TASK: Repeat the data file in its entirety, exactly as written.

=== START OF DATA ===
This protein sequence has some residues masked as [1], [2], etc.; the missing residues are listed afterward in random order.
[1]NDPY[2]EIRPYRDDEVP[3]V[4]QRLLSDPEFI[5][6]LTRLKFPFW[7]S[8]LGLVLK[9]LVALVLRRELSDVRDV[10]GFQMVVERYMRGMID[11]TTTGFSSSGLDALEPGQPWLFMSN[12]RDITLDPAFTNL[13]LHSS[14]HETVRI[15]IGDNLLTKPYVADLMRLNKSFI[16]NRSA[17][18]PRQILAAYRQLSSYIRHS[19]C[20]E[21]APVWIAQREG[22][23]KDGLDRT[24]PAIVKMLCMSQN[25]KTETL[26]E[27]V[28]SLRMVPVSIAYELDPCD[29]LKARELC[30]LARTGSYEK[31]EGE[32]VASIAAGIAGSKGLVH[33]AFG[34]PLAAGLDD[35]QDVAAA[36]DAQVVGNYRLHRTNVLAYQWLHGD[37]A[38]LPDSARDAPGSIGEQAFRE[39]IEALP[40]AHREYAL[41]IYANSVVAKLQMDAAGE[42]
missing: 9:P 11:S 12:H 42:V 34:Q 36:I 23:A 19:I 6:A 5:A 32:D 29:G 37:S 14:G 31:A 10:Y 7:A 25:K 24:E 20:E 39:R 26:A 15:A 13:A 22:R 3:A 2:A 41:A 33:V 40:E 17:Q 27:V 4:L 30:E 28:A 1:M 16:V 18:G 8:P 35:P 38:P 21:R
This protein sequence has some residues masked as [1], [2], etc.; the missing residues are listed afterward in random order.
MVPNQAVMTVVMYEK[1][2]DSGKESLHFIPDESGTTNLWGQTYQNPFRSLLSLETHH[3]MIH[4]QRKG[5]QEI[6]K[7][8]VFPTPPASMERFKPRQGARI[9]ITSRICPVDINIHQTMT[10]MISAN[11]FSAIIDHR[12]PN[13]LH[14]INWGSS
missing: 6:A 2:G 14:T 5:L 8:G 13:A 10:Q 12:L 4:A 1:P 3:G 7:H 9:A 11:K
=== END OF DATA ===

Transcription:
This protein sequence has some residues masked as [1], [2], etc.; the missing residues are listed afterward in random order.
[1]NDPY[2]EIRPYRDDEVP[3]V[4]QRLLSDPEFI[5][6]LTRLKFPFW[7]S[8]LGLVLK[9]LVALVLRRELSDVRDV[10]GFQMVVERYMRGMID[11]TTTGFSSSGLDALEPGQPWLFMSN[12]RDITLDPAFTNL[13]LHSS[14]HETVRI[15]IGDNLLTKPYVADLMRLNKSFI[16]NRSA[17][18]PRQILAAYRQLSSYIRHS[19]C[20]E[21]APVWIAQREG[22][23]KDGLDRT[24]PAIVKMLCMSQN[25]KTETL[26]E[27]V[28]SLRMVPVSIAYELDPCD[29]LKARELC[30]LARTGSYEK[31]EGE[32]VASIAAGIAGSKGLVH[33]AFG[34]PLAAGLDD[35]QDVAAA[36]DAQVVGNYRLHRTNVLAYQWLHGD[37]A[38]LPDSARDAPGSIGEQAFRE[39]IEALP[40]AHREYAL[41]IYANSVVAKLQMDAAGE[42]
missing: 9:P 11:S 12:H 42:V 34:Q 36:I 23:A 19:I 6:A 5:A 32:D 29:G 37:S 14:G 31:A 10:Y 7:A 25:K 24:E 20:E 39:R 26:A 15:A 13:A 22:R 3:A 2:A 41:A 33:V 40:E 17:Q 27:V 4:L 30:E 28:A 1:M 16:V 18:G 8:P 35:P 38:P 21:R
This protein sequence has some residues masked as [1], [2], etc.; the missing residues are listed afterward in random order.
MVPNQAVMTVVMYEK[1][2]DSGKESLHFIPDESGTTNLWGQTYQNPFRSLLSLETHH[3]MIH[4]QRKG[5]QEI[6]K[7][8]VFPTPPASMERFKPRQGARI[9]ITSRICPVDINIHQTMT[10]MISAN[11]FSAIIDHR[12]PN[13]LH[14]INWGSS
missing: 6:A 2:G 14:T 5:L 8:G 13:A 10:Q 12:L 4:A 1:P 3:G 7:H 9:A 11:K